Some research has been done to try to establish strategies to reduce household food waste. Very few of them have used social marketing tools. I wont go into the details of what previous food waste programs did, but it's worth noting for the sake of my own research, that of those with academic reporting, only 25% engage with key stakeholders, and only 30% conduct any form of process evaluation.
"...only 25% (of food waste reduction programs) engage with key stakeholders, and only 30% conduct any form of process evaluation."
In my study, I completed a process evaluation of a food waste program called Waste Not Want Not, which was piloted in SE QLD in March this year. The program involved the development of 16 new recipes that targeted foods most commonly thrown away in this particular suburb we piloted in, as told to us by the residents. Alongside the recipe cards, we developed some branded march to help prompt their use and food waste awareness, including reusable shopping bags, chopping boards and notepads. The key strategy was to promote the time and money saving benefits of reducing food waste at home, by promoting these recipes which targeted commonly wasted foods.
To strengthen our evaluation of the pilot program, I surveyed participants aswell as other key stakeholders about their engagement with the program. Specifically, this meant surveying three chefs that were involved with recipe design and cooking demonstrations, management staff from the shopping centre in which we ran our display and student volunteers that handed out food samples and recipes in the shooting centre. I then compared the responses between participants and key stakeholders to see what was up.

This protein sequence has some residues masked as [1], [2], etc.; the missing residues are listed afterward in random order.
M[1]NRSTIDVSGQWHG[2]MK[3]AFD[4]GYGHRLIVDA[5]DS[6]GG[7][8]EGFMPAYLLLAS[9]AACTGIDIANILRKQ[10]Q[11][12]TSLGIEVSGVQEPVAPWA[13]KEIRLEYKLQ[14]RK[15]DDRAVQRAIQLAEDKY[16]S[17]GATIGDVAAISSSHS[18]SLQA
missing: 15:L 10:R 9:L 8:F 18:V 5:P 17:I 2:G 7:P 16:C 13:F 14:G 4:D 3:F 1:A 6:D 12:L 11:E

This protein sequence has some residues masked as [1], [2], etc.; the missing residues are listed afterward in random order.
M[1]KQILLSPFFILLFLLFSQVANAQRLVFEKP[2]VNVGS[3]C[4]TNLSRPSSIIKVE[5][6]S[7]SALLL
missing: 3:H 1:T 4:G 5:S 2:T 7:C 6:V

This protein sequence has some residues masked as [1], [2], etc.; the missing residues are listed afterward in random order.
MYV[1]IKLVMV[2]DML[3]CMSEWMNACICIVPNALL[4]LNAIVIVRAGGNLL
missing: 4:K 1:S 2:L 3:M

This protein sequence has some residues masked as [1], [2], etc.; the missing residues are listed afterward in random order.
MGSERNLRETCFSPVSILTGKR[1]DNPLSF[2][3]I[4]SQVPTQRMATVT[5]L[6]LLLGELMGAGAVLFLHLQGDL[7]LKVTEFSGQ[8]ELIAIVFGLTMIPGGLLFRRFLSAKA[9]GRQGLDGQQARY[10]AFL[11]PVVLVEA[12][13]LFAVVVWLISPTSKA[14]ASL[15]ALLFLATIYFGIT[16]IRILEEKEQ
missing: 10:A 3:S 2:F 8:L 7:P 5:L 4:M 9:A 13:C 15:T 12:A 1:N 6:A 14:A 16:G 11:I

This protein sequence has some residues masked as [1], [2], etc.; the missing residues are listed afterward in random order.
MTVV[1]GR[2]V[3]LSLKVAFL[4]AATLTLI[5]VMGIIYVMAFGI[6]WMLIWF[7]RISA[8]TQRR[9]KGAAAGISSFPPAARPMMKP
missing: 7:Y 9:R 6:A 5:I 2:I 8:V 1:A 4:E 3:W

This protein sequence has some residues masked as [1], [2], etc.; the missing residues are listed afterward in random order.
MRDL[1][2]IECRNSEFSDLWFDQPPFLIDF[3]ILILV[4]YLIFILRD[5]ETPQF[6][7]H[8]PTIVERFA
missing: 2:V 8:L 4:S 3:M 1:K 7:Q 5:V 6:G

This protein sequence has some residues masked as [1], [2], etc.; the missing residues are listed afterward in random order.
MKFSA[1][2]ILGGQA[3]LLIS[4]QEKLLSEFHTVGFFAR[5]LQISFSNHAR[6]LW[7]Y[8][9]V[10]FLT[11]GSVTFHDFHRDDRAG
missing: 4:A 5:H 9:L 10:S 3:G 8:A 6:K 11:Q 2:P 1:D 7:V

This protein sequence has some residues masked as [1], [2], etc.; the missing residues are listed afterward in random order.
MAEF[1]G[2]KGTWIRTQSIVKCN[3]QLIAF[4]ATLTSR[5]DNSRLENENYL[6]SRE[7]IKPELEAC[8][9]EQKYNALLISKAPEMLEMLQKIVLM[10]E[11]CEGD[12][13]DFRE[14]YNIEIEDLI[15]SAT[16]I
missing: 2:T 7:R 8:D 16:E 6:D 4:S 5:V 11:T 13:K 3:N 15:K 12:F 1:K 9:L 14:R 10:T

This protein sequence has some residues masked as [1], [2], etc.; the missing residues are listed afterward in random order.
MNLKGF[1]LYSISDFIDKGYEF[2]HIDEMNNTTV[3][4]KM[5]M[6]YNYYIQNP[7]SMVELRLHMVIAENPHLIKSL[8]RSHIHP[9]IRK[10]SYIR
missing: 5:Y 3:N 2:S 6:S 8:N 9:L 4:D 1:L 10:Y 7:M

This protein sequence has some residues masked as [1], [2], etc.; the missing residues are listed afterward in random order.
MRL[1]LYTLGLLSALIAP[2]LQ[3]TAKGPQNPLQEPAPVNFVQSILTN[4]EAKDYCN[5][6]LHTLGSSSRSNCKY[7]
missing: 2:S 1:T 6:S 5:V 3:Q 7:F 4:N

In short, I found that the key stakeholders had important and unique insights into the program that would have been missed had the evaluation been limited to individual participants. For example, our volunteers were on the ground talking to residents about food waste and representing our recipes and brand. They reported clear feedback about what engaged with people and what didn’t. Compared to participants, who sometimes had very minimal interaction with the campaign, perhaps only sighting a program pack we mailed to them, these students saw the program come into contact with hundreds of people, our target audience. Some of the volunteers were on the street every day for two weeks, and told us what it was like, how the food samples really enticed people into the recipes and campaign message, but that the brand didn’t suite the audience they met in the centre, made up mostly of adults over 45 years of age. Other feedback from chefs opened up potential areas for program expansion, such as restaurant events and collaboration with other community groups. These insights will go into improving the program as it expands into broad scale implementation. It's feedback like this that can sharpen a program and brand to efficiently impact a target audience, and modify the offerings that are crucial to the marketing campaign and thus maximise the potential to change behaviour.
"...key stakeholders had important and unique insights into the program that would have been missed had the evaluation been limited to individual participants"
To summarise, include your key stakeholders in evaluation of social marketing programs! They provide valuable insight into program implementation and engagement. More research needs to be done on how to systematically and efficiently manage stakeholder input into social marketing programs, and in terms of food waste, how we can develop a system-wide approach to tackle the problem of food waste, and progress toward a sustainable food system.
Thanks for reading.
(1) Food and Agriculture Organization of the United Nations (FAO) (2014). The Food Wastage Footprint.
(2) Australian Bureau of Statistics. (2013). Towards the Australian Environmental- Economic Accounts, 2013, (Catalogue No. 4655.0.55.002).
(3) Mason, L., Boyle, T., Fyfe, J., Smith, T., & Cordell, D. (2011). National food waste assessment: Final report, Institute for Sustainable Futures, UTS.
(4) Parfitt, J., Barthel, M., & Macnaughton, S. (2010). Food waste within food supply chains: quantification and potential for change to 2050. Philosophical Transactions of the Royal Society of London B: Biological Sciences, 365(1554), 3065–3081. doi: 10.1098/rstb.2010.0126
(5) Environment Protection Authority, New South Wales (EPA NSW) (2016). Love Food Hate Waste – NSW food waste tracking survey 2015–16.
(6) Sustainability Victoria (2014). Food waste in the garbage bin 2013.